Josh's vehicle was hit by an IED explosion, and he sustained multiple injuries, including a traumatic brain injury. He tried to act as if nothing was wrong at first, until the pain just became too great for him to function. The help he got from VA put him back on track to get his life in a better place.
What is dizziness?
Do you have periods where you feel faint? Have a sensation of lightheadedness? Feel like you’re moving when you’re not? Maybe the world feels like it’s spinning so much that you lose your balance? These feelings are commonly referred to as dizziness.
You might think, “I feel dizzy” when you’re feeling faint or lightheaded. You may experience vertigo, which is when you feel like your surroundings are moving when they aren’t. Lightheadedness and vertigo are both kinds of dizziness, but it’s important to understand what kind of dizziness you have so that you can effectively address it.
“Every time I sat in a waiting room for more than a few minutes I would start to feel dizzy. I always thought it was just me. I never knew it could be related to my service so many years ago.”
Lightheadedness is caused by a momentary drop in blood pressure and blood flow to your head. This can be due to:
- Heart disease or irregular heartbeat
- Medications, especially blood pressure medications
- Inner ear problems
- Illnesses like the common cold or flu
- Not drinking enough fluids
- Very deep or rapid breathing
- Stress or nervousness
- Alcohol, tobacco, or substance misuse
- Bleeding, including internal bleeding
Some Veterans experience sudden dizziness related to stressful situations in their military or civilian lives. Using alcohol or drugs can cause or worsen dizziness.
Vertigo happens when your body’s balance signals don’t match up. Your body uses your vision, nerves in your joints, skin pressure, and parts of your inner ear to keep your sense of balance. Several things can cause vertigo:
- Inner ear disorders
- Ear or head injury
- Migraine headaches
- Not enough blood flow to the brain
- Effects of alcohol, drugs, or medications
- Tumors in the ear or head area
“Being diagnosed with TBI was in a lot of ways a relief because at least now I know why I get dizzy and lose my balance for no reason whatsoever.”
Traumatic brain injury from combat, training exercises, or an accident can also be a cause of dizziness in Veterans. Another reason for dizziness includes severe headaches caused by certain types of foods, noises, or smells.
Feeling dizzy can make it difficult or even dangerous to operate machinery or drive a car. Some people also have nausea along with dizziness. Dizziness can make it hard to engage in normal activities or to interact with people.
If I’m experiencing dizziness, what can I do about it right away?
- Lie down, but not flat on your back, for a minute or two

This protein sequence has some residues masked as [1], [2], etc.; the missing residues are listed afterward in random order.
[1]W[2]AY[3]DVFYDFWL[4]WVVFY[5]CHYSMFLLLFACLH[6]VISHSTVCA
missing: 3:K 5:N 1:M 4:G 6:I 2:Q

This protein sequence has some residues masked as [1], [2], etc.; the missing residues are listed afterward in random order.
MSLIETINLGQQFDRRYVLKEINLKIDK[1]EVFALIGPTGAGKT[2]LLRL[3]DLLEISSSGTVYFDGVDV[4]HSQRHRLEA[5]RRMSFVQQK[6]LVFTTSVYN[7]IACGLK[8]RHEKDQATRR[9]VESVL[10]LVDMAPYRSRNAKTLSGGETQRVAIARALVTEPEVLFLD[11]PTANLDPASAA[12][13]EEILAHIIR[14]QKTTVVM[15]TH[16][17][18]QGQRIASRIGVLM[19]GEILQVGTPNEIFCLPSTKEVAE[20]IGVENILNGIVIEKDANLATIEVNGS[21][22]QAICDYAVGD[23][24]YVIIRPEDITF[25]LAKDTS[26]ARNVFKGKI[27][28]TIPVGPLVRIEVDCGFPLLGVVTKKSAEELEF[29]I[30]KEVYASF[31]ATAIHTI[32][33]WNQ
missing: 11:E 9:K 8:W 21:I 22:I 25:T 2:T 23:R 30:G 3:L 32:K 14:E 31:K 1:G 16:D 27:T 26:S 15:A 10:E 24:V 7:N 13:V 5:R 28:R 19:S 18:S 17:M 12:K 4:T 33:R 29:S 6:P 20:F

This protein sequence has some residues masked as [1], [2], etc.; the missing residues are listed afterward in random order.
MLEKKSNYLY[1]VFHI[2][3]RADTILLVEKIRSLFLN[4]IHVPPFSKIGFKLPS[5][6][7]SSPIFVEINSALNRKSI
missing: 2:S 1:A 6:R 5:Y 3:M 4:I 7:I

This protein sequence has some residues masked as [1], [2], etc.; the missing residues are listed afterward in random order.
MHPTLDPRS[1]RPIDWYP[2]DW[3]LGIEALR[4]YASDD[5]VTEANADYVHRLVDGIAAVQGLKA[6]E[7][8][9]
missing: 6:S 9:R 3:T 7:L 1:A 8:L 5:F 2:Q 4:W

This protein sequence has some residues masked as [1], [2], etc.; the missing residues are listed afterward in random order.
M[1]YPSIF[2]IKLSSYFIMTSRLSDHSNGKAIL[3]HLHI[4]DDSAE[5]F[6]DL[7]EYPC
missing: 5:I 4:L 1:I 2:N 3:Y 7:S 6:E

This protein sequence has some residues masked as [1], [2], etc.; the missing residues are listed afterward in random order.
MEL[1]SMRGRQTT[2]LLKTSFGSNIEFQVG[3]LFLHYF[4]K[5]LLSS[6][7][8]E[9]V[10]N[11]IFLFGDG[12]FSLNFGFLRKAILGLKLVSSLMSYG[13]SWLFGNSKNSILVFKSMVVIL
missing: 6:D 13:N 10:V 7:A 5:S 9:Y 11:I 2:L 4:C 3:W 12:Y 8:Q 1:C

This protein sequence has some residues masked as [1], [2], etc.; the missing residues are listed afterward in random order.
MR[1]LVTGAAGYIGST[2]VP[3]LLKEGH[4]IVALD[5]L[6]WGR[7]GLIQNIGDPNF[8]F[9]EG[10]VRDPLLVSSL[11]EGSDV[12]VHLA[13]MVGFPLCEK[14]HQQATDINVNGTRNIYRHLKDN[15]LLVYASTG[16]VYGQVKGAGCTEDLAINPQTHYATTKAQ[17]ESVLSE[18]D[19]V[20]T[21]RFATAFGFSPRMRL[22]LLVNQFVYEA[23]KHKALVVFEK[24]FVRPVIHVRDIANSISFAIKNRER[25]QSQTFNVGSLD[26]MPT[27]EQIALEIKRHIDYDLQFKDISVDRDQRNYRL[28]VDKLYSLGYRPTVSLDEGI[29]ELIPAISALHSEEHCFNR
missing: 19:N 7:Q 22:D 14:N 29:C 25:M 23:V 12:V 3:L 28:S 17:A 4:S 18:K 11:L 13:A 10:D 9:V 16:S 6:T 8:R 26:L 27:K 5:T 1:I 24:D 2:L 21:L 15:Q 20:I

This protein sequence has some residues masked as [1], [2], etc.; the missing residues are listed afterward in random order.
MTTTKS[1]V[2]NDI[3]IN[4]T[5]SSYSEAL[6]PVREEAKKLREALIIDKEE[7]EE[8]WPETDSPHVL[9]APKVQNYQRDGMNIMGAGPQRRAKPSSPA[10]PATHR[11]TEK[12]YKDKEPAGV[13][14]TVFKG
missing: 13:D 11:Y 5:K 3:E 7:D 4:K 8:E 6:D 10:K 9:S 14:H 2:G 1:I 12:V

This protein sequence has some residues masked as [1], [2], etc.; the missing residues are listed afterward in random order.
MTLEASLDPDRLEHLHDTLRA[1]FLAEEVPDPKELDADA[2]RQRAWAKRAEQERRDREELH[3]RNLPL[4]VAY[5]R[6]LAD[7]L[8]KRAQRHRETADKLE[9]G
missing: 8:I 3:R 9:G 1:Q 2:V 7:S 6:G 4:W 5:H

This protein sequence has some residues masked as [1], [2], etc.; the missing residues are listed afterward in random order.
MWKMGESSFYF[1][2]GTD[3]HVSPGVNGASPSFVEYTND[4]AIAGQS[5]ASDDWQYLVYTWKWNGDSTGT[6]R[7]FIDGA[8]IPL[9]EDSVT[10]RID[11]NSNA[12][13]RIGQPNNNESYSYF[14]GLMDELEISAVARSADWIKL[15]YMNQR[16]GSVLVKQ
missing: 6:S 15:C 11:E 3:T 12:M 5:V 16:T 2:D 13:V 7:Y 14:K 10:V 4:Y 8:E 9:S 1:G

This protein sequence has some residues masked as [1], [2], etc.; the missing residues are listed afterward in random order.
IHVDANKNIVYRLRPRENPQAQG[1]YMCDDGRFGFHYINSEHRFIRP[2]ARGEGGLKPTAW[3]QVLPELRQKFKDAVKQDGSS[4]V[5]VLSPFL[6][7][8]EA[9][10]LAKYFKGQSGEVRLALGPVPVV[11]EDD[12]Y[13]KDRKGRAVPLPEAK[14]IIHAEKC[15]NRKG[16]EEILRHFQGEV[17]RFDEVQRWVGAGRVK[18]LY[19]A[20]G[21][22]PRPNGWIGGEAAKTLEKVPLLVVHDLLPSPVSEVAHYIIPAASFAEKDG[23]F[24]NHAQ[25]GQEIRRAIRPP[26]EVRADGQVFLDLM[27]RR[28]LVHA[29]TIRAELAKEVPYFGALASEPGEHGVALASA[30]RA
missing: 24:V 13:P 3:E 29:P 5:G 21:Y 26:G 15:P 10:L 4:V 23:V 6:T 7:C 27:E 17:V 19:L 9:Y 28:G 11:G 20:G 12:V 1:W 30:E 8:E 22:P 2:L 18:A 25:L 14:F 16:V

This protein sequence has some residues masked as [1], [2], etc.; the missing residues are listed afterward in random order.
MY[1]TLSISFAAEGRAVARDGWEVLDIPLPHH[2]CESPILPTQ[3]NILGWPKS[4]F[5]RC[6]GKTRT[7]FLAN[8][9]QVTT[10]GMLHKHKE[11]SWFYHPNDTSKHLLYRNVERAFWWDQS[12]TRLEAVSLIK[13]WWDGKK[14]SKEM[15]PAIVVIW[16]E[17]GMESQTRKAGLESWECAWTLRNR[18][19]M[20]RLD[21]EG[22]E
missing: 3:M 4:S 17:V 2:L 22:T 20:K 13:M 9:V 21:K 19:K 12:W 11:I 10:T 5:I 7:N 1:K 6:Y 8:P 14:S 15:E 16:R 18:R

- After lying down, sit up slowly and remain sitting for one to two minutes before standing up
- Move slowly to reduce the risk of falling
Making some changes in your lifestyle can help you overcome dizziness. There are some things you can do at home to reduce or avoid dizziness.
- Drink more fluids, especially water — dehydration can cause dizziness or make it worse
- Make sure you are getting enough rest — avoiding fatigue can help with dizziness
- Avoid using substances like alcohol or drugs
- Try to get up slowly when you are sitting or lying down
- Sit on the edge of the bed in the morning before standing up
If your symptoms do not improve after a week, become more severe or frequent, or if you experience vomiting, severe dehydration, or fainting, you should see a doctor. If you suddenly lose function in part of your body along with vertigo, this can indicate a serious problem, such as a stroke. You should call 911 and seek medical help immediately.
Take the next step – Make the connection.
“It was hard to talk about my medical issues with people around me, but I would much rather everyone know what’s going on with me ahead of time in case something ever happened and I needed their help.”
Every day, Veterans connect with useful resources and effective treatments for dizziness. If dizziness is affecting your health and well-being or getting in the way of your relationships, work, or daily activities, you may want to reach out for support. Consider connecting with:
- Your family doctor: Ask if your doctor has experience treating Veterans or can refer you to someone who does
- Your local VA Medical Center or Vet Center: VA specializes in the care and treatment of Veterans
- A mental health professional, such as a therapist, who can help you gain skills to cope with the effects of dizziness
Explore these resources for more information about dizziness in Veterans.
Learn more about the possible associations between dizziness and other issues such as headaches, effects of traumatic brain injury, and stress and anxiety.
VA Medical Center Facility Locator
Dizziness could be a sign of other health conditions that need attention. This website will allow you to search for VA programs located near you. If you are eligible to receive care through the Veterans Health Administration, you can enroll in one of VA’s treatment programs.
If you are a combat Veteran or experienced any sexual trauma during your military service, bring your DD214 to your local Vet Center and speak with a counselor or therapist—many of whom are Veterans themselves—for free, without an appointment, and regardless of your enrollment status with VA.